Research: Do You Really Know What Your Staff Thinks Of Your CU?
Many management gurus claim employee satisfaction and accomplishments are keys to organizational success. That's why it's critical to truly understand what employees feel and think. One approach to assessing employee satisfaction is to conduct climate studies that examine various elements of the employee experience (compensation, benefits, opportunities for advancement, personal satisfaction, etc.). Another approach involves employee perception comparison studies (EPCS). With an EPCS, employees are asked what they think members think, and a concurrent member survey ascertains what members actually think. Are employees' beliefs about members-and therefore their actions-aligned with what members really want?
A simultaneous EPCS with over 30 credit unions showed the institutions rated highest by members also received high scores from their staffs. Further, the differences between member scores and staff scores in the highest performing institutions were very small, but varied widely in the lower performers. It follows that high performance depends on a close connection between staff and members.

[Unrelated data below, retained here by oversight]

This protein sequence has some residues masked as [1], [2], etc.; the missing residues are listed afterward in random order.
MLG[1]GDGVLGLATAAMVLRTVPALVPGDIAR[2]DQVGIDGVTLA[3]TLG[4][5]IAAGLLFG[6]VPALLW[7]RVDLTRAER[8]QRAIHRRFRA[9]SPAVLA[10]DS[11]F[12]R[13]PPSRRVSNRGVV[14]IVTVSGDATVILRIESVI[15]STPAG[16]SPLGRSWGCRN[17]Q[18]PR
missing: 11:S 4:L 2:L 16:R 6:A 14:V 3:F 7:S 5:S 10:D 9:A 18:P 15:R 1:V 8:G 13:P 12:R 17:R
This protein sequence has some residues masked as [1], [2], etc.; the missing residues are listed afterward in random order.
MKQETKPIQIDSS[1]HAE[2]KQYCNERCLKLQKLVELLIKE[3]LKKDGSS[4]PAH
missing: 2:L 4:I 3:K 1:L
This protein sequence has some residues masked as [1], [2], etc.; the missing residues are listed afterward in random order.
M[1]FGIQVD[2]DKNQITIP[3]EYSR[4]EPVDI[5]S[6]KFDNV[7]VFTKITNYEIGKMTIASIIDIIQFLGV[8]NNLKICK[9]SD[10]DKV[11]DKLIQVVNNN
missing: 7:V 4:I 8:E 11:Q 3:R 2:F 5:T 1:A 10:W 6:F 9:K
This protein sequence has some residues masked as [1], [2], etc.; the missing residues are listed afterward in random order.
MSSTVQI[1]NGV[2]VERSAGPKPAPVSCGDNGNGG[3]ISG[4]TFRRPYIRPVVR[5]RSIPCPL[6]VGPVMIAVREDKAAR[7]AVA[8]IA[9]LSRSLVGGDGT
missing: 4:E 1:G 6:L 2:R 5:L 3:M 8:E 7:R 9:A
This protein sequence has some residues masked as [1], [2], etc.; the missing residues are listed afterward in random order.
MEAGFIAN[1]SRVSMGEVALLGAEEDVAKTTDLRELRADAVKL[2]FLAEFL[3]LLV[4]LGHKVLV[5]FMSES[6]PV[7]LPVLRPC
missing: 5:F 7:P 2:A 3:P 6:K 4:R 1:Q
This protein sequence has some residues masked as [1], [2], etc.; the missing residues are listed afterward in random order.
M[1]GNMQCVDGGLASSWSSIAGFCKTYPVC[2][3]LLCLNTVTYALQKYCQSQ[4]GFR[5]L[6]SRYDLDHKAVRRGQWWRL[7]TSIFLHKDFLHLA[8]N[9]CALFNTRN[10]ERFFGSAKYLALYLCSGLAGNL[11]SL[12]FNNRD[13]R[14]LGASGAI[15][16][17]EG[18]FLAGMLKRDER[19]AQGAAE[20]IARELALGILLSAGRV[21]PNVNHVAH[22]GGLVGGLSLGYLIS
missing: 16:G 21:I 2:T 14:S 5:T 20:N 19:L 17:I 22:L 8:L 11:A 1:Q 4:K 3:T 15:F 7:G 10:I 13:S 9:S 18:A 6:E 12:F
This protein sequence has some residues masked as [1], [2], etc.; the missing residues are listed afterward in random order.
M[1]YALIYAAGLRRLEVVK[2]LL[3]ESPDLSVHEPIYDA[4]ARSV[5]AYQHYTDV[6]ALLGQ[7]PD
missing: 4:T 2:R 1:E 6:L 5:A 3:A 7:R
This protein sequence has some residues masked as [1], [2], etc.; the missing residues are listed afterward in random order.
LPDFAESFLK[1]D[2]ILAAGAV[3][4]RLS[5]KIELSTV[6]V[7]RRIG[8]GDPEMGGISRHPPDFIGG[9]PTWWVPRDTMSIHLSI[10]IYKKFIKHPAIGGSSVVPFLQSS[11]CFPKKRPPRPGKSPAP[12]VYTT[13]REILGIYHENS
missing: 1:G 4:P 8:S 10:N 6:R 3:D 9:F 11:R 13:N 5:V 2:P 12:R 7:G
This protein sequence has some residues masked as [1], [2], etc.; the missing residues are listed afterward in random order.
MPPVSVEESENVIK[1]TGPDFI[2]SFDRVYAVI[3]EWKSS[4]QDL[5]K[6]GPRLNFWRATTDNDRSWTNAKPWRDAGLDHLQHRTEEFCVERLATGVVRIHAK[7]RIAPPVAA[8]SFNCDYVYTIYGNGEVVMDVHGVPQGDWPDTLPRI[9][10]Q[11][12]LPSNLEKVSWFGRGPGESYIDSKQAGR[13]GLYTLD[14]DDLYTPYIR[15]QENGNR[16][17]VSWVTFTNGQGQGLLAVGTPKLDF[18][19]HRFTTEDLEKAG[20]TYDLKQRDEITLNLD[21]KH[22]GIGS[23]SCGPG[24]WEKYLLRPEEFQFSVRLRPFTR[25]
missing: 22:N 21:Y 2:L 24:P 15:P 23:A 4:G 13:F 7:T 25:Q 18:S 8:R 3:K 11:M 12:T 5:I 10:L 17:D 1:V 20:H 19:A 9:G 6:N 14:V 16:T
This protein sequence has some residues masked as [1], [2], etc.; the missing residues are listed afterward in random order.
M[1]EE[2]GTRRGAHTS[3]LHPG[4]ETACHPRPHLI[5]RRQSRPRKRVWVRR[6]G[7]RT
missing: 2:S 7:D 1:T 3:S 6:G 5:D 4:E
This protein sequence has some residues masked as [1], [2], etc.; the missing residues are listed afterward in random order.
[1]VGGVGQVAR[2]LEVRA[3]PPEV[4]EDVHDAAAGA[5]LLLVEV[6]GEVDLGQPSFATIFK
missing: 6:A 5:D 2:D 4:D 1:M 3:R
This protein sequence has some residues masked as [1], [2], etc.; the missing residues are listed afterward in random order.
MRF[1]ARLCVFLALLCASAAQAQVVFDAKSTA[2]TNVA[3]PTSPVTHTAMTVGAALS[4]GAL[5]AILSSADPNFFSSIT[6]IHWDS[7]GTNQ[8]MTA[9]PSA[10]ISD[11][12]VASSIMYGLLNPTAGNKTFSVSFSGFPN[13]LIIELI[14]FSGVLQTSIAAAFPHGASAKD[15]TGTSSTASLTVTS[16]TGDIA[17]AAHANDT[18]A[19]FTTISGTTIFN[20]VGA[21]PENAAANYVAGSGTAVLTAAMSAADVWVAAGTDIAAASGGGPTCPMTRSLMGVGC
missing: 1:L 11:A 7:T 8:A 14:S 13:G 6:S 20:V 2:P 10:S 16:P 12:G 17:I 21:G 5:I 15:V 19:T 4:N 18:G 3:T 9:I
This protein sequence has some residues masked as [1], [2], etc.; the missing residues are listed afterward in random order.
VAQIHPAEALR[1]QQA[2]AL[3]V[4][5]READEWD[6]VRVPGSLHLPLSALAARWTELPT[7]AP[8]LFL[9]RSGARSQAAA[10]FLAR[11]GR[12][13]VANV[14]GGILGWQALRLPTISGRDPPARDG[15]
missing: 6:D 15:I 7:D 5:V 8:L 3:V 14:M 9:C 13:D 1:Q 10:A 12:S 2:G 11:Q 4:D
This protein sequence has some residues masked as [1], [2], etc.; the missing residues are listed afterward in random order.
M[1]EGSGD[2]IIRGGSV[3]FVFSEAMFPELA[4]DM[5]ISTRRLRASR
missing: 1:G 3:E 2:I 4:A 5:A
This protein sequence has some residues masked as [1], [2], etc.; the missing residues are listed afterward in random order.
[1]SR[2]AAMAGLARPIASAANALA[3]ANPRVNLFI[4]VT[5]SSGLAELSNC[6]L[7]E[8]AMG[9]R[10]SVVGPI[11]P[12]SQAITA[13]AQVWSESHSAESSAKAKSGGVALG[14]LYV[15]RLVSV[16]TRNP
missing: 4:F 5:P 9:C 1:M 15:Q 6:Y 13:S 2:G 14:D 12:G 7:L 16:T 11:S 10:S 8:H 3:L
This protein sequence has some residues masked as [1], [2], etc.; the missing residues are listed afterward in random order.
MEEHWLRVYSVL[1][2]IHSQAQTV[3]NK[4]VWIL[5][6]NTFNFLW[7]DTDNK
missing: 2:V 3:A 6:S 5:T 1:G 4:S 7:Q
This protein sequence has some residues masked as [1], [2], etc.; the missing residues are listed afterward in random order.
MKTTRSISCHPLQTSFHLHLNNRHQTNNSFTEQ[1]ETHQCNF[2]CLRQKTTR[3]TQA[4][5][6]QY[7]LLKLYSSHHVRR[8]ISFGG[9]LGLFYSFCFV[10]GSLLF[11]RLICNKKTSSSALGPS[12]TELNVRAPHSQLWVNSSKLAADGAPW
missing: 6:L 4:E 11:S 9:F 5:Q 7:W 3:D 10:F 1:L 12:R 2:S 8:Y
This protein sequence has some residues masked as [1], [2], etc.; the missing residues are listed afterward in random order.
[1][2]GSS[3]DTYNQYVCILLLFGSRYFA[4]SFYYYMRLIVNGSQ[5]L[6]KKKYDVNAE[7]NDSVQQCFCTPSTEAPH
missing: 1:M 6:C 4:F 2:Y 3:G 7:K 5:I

EPCSs make excellent motivational and training tools. Since members usually rate their credit union's performance higher than employees, positive results validate employees' efforts and point the way to improvement.
Staff focus groups may be the most insightful and powerful tool for employee feedback of all. They can identify communication and process problems and provide a conduit for upward communication that may not otherwise exist. They often reveal the common practice of managers of rolling out new products without asking the affected staff. One institution proceeded to initiate business services even though the employees charged with implementing them were already overwhelmed to the point of diminishing service quality. Three keys for employee focus group success are:
* Never mix hierarchical levels, or the lower levels will be mute.
* Never mix executive assistants with other staff as they may unwittingly be seen as spies.
* A third-party facilitator really will create an environment more conducive to candor.
Understanding employees' perspectives, knowledge and experience is crucial to organizational success because it is employees who understand both the member experience and the institution's processes. Their attitudes, satisfaction and enjoyment of work can make or break your success.
Neil Goldman is President of Member Research. He can be reached at 310-643-5910 or by email at ngoldman